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Sapphire is an unassuming gem. It has been overshadowed by diamond, emerald and ruby for decades, but the sleeping giant is finally being recognised. Its hardness, coupled with its wide range of colours, means that there is no other gemstone to rival its lustre and beauty.

Across cultures, the sapphire has been inextricably linked to the heavens and celestial powers. It’s also the gem for September; its colours can be seen across the northern hemisphere’s autumnal skies, from shades of blue and grey to the pinks and oranges of sunsets and sunrises. They are all found in sapphire.

This glorious gemstone has been mined in Sri Lanka for more than 2,500 years and in Burma (Myanmar) for more than 1,000 years. For centuries, sapphires have travelled along the maritime and silk trade routes connecting East and West. Stones seen in early jewels often have a hole through their middle; sapphires were drilled to become beads so that they could be strung together for ease whilst being transported.

Their monetary value was not significant against other gemstones such as emeralds, rubies and diamonds, however, their talismanic value was high.

Blue sapphire was the most-used gemstone in the Middle Ages, when the colour blue was associated with the heavens and divine powers. Owning a blue sapphire was thought to give the wearer the opportunity to be connected, guided and saved by God. Life was precarious at the best of times in the medieval period and hopes of making old bones were slim, an amulet was, therefore, often considered a vital accessory to protect against early mortality and later aid a clear passage into the next life.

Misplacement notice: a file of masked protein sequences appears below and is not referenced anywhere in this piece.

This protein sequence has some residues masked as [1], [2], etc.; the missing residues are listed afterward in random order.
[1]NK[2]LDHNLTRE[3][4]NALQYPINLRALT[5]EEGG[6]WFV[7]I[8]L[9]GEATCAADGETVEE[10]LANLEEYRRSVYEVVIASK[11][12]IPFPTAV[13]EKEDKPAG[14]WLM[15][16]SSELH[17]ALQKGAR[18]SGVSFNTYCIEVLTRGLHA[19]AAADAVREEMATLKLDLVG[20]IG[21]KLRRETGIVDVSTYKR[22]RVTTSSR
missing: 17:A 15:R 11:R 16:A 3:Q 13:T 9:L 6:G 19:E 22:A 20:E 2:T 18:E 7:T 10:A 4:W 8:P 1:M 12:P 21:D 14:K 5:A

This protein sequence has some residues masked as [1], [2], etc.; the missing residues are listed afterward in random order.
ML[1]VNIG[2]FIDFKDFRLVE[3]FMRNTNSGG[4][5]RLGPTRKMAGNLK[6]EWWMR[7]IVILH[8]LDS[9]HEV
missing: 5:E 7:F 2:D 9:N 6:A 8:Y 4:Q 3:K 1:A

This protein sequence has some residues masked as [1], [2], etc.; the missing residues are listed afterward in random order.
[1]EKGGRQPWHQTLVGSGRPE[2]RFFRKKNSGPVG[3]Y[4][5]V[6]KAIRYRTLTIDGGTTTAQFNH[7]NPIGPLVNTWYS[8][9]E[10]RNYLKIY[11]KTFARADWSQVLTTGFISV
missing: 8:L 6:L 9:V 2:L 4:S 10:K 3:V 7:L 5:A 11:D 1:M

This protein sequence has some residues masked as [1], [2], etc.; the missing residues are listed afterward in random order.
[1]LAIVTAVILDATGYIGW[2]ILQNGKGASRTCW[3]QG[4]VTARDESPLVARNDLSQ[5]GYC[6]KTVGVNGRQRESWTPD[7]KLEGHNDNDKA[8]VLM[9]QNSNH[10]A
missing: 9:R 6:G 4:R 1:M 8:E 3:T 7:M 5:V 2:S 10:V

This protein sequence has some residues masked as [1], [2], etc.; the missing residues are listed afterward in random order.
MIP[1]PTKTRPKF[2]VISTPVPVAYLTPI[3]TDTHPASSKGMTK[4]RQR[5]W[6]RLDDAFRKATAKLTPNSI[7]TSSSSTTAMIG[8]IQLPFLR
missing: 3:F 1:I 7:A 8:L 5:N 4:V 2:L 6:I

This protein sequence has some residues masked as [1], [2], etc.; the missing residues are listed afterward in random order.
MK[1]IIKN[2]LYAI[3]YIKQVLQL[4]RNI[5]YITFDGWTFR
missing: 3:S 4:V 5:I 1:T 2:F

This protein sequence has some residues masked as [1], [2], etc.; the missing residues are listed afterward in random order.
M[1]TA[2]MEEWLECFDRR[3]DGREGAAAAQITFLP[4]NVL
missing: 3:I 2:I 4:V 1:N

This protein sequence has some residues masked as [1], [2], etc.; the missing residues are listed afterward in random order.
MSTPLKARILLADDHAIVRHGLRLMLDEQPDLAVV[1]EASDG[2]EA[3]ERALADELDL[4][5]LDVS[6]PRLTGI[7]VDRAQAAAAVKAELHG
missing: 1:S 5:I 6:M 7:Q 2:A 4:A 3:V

The unusually-cut, centuries-old Buddha Blue Sapphire (15.73 carats). Image courtesy Thames & Hudson

Bishops wore rings (as a sign of being wedded to the church) set with a sapphire in the belief that light from the skies would penetrate the sapphire and transmit to their body, enabling them to live a true life. However, in the Indian subcontinent, blue sapphires were treated with caution by Hindus as the gem is linked in Hindu astrology to Saturn, a planet believed to bring great turmoil when it appears in an individual’s astrological chart. The sapphire-Saturn connection did not always spell bad news, however. Saturn’s great power could bring fortune for some, and in certain Hindu temples, statues of deities would be bedecked in sapphires offered by appreciative devotees.